11. CHAPTER 5 Museums, ethnicity and nation-building: reflections from the French Caribbean
    (pp. 81-105)
    Richard Price and Sally Price

    Just off the north-south road that skirts the Atlantic coast of Martinique, 'a mini-village made up of rural huts from the 19505 … pennits the new generation to discover the scenes their ancestors knew, the way of life of their parents and grandparents…. Four years in the making, this open-air museum is a gem of tradition. On Sunday afternoons … members of the folkloric troupe Madinina install themselves there to recreate a living portrait of that bygone era' (Staszewski, 1993:48-50). A few kilometers to the south, in the cove of Anse Figuier, another privately-run museum, the island's first 'éco musée',...

  12. CHAPTER 6 Ethnicity and social structure in contemporary Cuba
    (pp. 106-120)
    Franklin W. Knight

    Few subjects have been as difficult 10 explore dispassionately in contemporary Cuba as the subject of racial or ethnic differences. On the one hand the revolutionary governmem of Fidel Caslro insists officially that ethnic differences no longer play an important role in public or private decisionmaking. The official position is that race is irrelevant - or at least of minor significance - in the construction of the socialist state, After 1959 the revolution sought to establish a state that deliberately privileged the lower orders of society, most of whom were black. In the rhetoric of the revolutionary government all forms...

  13. CHAPTER 7 'Constitutionally white': the forging of a national identity in the Dominican Republic
    (pp. 121-151)
    Michiel Baud

    Today, national and ethnic identities (and, for that matter, all other collective identities) are routinely interpreted as constructions fashioned in order to create or confirm 'imagined communities', to use Benedict Anderson's now famous term (1991). Authors such as Hobsbawm (1990) and Urban and Sherzer (1992) have developed the argument by showing how political elites have used and manipulated popular beliefs and customs to further their nationalist projects. Still, it may be asked whether this emphasis on the constructed nature of social ideologies is, in the cnd, satisfying. It leaves two problems unsolved.

    First, the symbols and historical interpretations which are...

  14. CHAPTER 8 The somatology of manners: class, race and gender in the history of dance etiquette in the Hispanic Caribbean
    (pp. 152-181)
    Angel G. Quintero Rivera

    It is illustrative of changes in Hispanic Caribbean societies that one hundred years after the Dominican popUlar singer, Juan Antonio Alix, wrote thisdécimaadvising white Caribbean women against dancing with light-skinned mulattos ('though yellowish, with the black behind his ear'), it was, precisely, a yellowish mulatto who became most famous for his advice on manners. In 1987, the new comedy programSunshine's Café, with ils many sketches on manners, achieved the highest ratings in advertising surveys for Puerto Rican television.) Comedian Emmanuel Logroño, significatively nicknamedSunshine, was already quite notorious for his participation in popular street theater -Anamú,...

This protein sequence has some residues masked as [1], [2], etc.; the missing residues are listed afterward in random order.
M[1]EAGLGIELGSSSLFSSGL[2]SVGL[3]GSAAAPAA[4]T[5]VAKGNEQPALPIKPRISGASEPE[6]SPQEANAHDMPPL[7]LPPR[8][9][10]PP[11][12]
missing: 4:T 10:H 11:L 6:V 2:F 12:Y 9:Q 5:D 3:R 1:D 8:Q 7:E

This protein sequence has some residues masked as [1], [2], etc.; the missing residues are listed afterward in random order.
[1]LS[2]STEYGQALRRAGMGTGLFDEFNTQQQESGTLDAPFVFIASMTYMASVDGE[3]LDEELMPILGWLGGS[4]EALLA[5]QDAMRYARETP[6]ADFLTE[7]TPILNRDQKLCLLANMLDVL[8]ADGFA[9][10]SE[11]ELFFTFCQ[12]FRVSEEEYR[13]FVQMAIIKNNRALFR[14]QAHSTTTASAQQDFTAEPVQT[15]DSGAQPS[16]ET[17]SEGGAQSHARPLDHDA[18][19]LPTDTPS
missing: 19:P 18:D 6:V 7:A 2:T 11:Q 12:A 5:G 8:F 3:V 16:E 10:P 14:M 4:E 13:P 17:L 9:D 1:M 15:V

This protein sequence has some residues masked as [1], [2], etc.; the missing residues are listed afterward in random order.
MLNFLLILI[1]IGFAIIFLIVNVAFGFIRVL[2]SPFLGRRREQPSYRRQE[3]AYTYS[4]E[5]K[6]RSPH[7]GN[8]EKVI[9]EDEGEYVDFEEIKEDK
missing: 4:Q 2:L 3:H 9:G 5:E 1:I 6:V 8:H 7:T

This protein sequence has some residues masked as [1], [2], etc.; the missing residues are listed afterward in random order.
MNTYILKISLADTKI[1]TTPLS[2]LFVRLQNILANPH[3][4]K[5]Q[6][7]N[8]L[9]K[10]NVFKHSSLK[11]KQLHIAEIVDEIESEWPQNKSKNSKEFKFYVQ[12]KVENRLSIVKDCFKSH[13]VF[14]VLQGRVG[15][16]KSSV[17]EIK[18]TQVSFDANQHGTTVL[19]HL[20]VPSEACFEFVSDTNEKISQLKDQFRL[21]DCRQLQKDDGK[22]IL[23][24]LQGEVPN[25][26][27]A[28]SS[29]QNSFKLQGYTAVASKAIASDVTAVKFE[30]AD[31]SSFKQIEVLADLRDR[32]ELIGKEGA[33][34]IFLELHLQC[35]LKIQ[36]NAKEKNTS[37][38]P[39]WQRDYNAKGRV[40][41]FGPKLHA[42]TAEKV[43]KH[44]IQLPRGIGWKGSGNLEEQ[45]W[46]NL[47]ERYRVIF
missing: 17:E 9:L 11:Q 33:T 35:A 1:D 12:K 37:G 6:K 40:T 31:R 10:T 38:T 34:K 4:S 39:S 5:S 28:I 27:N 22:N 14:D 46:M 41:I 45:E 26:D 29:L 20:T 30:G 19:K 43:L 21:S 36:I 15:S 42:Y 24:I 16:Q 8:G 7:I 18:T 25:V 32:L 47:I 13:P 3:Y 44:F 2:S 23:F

15. CHAPTER 9 Jamaican decolonization and the development of national culture
    (pp. 182-205)
    Colin Clarke

    When Jamaica achieved independence in 1962, in the aftennath of a referendum over its membership of the West Indies Federation, this was more an expression of distrust of the other British Caribbean colonies than an upwelling of latent nationalism. That some sections of the middle stratum of its society were developing a sense of Jamaican (as well as West Indian) identity, through politics and the arts, is not in doubt; but Jamaica's 'no' to Federation was largely an expression of its insularity and its unwillingness to be burdened with responsibility for the smaller and economically weaker territories, as distinct from...

  16. CHAPTER 10 Ethnicity, nationalism and the exodus: the Dutch Caribbean predicament
    (pp. 206-232)
    Gert Oostindie

    In his seminal writings on 'race' in the Americas, Harry Hoetink opened new horizons for the understanding of how ideas about race, color and ethnicity are constituted and then become self-evident elements of the frame of reference of particular groups and cultures.1 Even if there are evidently political dimensions to these processes of establishing ethnic boundaries around and between peoples, his explicit perspective was more of a social-psychological nature. In this contribution, while subscribing to most of Hoetink's ideas on the subject, I attempt to give the discussion a twist by directing it towards the ways in which young and...

  17. Index
    (pp. 233-240)
  18. Back Matter
    (pp. 241-241)